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Flag of North Dakota

From Wikipedia, the free encyclopedia

North Dakota
UseCivil and state flag
Small vexillological symbol or pictogram in black and white showing the different uses of the flag
Small vexillological symbol or pictogram in black and white showing the different uses of the flag
Reverse side is mirror image of obverse side
Proportion26:33 (3:5 also in use)
AdoptedMarch 11, 1911 (1911-03-11) (standardized 1943)
DesignA bald eagle bearing in one talon an olive branch, and seven arrows in the other. In its beak a scroll bearing the motto E pluribus unum. Above are thirteen stars in parallel rows of 7 and 6, surmounted by a gold sunburst. Below is a scroll inscribed with the state's name. All on a blue field.

The flag of North Dakota represents the U.S. state of North Dakota. Adopted on March 11, 1911, its design is an almost exact replica of the regimental banner carried by the state's troop contingent in the Philippine–American War. The only difference being that the unit designation inscribed on the scroll was replaced by the state's name.

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The North Dakota flag's design was officially approved by the North Dakota Legislative Assembly on March 3, 1911, although the color was not specified at the time.[1] Legislation in 1943 brought the flag in line with the original troop banner.

Design and specifications

The greater coat of arms of the United States of America.

The flag's official proportions are 33:26, which is notably shorter than many other state flags. However, in practice, the flag is often produced and sold in 5:3 ratios.[2][3] The state code specifies that the flag must be made from blue silk or another material capable of withstanding the elements.[4]

Flag of the 1st North Dakota Infantry.

According to state law, the design of the flag mirrors that of the First North Dakota Infantry's standard during the Spanish–American War and the Philippine–American War.[4] This makes the flag similar to the greater Coat of Arms of the United States, and nearly identical to many other regimental standards. A banner with the national Coat of Arms was carried by all infantry regiments from 1890 to 1904, with the sole distinction being the unit designation inscribed on the scroll underneath the Coat of Arms.[5] The regimental colors of the North Dakotan troops, for instance, were adorned with the inscription "1st North Dakota Infantry".

1951 Flag Commission

The design recommended for adoption by the North Dakota State Flag Commission.

In 1951, the North Dakota State Flag Commission was established by S.B. No. 156 (1951 S.L., ch.303) to evaluate the state flag's design. Composed of five members appointed by the Governor, the Commission operated until December 31, 1952, with a mandate to thoroughly assess the flag's origins, dimensions, and its suitability as a symbol for North Dakota.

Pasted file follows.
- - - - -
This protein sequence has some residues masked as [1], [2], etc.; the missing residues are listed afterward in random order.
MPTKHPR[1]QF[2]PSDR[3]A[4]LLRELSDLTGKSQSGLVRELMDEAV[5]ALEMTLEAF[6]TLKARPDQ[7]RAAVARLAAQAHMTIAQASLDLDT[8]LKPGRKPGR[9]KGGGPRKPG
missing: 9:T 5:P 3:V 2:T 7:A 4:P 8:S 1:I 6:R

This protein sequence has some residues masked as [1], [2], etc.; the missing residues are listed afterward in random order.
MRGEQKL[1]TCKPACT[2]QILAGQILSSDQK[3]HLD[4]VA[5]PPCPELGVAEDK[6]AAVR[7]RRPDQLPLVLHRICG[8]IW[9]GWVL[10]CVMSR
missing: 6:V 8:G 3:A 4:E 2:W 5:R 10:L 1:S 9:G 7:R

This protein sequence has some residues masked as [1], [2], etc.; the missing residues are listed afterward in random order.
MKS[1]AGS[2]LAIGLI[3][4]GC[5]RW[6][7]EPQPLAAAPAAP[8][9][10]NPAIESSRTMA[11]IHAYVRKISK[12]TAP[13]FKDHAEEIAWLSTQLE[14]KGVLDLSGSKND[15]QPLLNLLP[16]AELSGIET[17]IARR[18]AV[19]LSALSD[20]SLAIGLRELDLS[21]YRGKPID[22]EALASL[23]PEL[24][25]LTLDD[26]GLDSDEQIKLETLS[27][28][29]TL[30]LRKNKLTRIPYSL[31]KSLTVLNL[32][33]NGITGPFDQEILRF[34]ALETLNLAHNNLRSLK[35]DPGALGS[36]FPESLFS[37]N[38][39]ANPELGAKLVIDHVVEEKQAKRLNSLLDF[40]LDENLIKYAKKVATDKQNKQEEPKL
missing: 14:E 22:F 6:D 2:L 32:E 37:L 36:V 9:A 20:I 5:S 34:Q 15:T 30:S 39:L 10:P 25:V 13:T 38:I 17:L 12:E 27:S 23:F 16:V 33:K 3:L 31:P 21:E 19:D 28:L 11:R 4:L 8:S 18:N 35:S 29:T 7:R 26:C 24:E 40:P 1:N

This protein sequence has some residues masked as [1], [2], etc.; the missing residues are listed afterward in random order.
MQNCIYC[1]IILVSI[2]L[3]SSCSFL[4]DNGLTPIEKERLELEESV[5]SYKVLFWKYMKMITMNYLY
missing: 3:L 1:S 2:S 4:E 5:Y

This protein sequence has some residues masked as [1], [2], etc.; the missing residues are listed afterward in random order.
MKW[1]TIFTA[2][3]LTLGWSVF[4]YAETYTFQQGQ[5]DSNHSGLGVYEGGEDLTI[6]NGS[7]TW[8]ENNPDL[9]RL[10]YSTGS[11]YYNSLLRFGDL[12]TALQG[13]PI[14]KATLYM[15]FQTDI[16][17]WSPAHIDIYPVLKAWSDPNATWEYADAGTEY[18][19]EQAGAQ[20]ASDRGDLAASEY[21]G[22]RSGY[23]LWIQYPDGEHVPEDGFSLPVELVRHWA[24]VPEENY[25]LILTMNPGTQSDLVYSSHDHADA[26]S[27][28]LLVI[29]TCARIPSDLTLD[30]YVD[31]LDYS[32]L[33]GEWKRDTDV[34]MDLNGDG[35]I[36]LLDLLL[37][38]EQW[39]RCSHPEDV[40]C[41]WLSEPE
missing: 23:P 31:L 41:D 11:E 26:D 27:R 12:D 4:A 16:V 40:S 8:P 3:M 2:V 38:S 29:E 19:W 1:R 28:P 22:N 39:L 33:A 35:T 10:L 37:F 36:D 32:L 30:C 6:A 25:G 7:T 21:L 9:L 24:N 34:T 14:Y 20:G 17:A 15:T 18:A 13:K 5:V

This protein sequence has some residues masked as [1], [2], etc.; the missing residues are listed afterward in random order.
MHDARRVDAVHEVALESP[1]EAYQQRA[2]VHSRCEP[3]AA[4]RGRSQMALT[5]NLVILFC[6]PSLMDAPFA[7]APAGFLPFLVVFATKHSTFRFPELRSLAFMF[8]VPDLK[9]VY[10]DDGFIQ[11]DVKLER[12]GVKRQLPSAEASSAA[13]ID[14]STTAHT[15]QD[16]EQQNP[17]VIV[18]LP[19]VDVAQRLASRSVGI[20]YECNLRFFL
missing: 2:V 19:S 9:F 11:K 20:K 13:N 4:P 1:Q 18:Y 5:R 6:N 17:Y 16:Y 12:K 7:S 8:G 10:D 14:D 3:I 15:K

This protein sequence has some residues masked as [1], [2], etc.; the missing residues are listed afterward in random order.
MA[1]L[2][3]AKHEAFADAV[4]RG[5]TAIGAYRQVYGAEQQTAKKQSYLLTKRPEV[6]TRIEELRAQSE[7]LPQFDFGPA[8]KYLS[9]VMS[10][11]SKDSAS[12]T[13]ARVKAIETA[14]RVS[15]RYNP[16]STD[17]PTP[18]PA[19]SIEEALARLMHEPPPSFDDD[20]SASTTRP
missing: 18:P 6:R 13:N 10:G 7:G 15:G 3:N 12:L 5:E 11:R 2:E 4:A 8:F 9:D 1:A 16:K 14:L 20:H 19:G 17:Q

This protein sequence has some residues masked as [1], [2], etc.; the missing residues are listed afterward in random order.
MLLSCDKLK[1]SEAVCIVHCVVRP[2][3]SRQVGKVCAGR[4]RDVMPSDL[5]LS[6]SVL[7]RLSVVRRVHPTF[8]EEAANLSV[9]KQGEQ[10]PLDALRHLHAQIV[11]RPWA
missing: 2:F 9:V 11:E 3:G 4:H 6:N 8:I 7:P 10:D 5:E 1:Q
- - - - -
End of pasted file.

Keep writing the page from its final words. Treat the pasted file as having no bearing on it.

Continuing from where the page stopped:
Regarding the flag's suitability as a symbol of North Dakota, the commission weighed both its historical significance and its alignment with the state's identity. While acknowledging its long-standing presence since 1911 and its association with North Dakota troops in historic conflicts, the commission noted that these factors alone did not inherently make it emblematic of the state. Examining the design's resemblance to the United States Coat of Arms, the commission emphasized the importance of distinctiveness. Despite minor variations, they deemed the flag too closely resembled the national emblem, suggesting that its symbolism belonged to the entire nation rather than any individual state.

In pursuit of a more fitting motif, the commission explored various avenues including historical figures, state nicknames, and indigenous symbols. However, each option presented challenges or lacked resonance with North Dakota's identity. Certain themes were also deemed either historically inaccurate or too regionally specific. Interestingly, the commission deemed the sources of symbolism that would be used for the state's coat of arms as unsuitable, leaving only the color palette as a point of agreement.

Through a process of elimination, the commission arrived at wheat and sunset as the most suitable symbols for the state flag. Wheat, as the primary crop and symbol of North Dakota's agricultural heritage, represented the state's economic backbone. While the breathtaking sunsets unique to North Dakota captured the state's natural beauty and awe-inspiring landscapes. The commission's recommendation thus crystallized into a proposal: a green flag adorned with golden wheat stems and heads, accompanied by a radiant golden sunset—a tribute to North Dakota's agricultural prowess and celestial splendor. This design aimed to encapsulate the essence of the state's identity while adhering to principles of originality, symbolism, and simplicity, as outlined by the commission's thorough examination of flag design principles and historical context.

The proposed changes were ultimately met with resistance. S.B. No. 265, incorporating the Commission's suggestions, was presented in the 1953 session but failed to pass.[6][7][8] [9]


See also


  1. ^ Flag of North Dakota,
  2. ^ "North Dakota State Flag". World Population Review. Retrieved July 3, 2022.
  3. ^ "The History of the North Dakota State Flag". US Flag Supply. Retrieved July 3, 2022.
  4. ^ a b "North Dakota State Flag Official Details". State Historical Society of North Dakota. Retrieved July 6, 2022.
  5. ^ Report of The North Dakota State Flag Commission
  6. ^
  7. ^
  8. ^
  9. ^ Report of The North Dakota State Flag Commission

External links

  • Information about the flag on the official website of the State of North Dakota
This page was last edited on 25 March 2024, at 15:56
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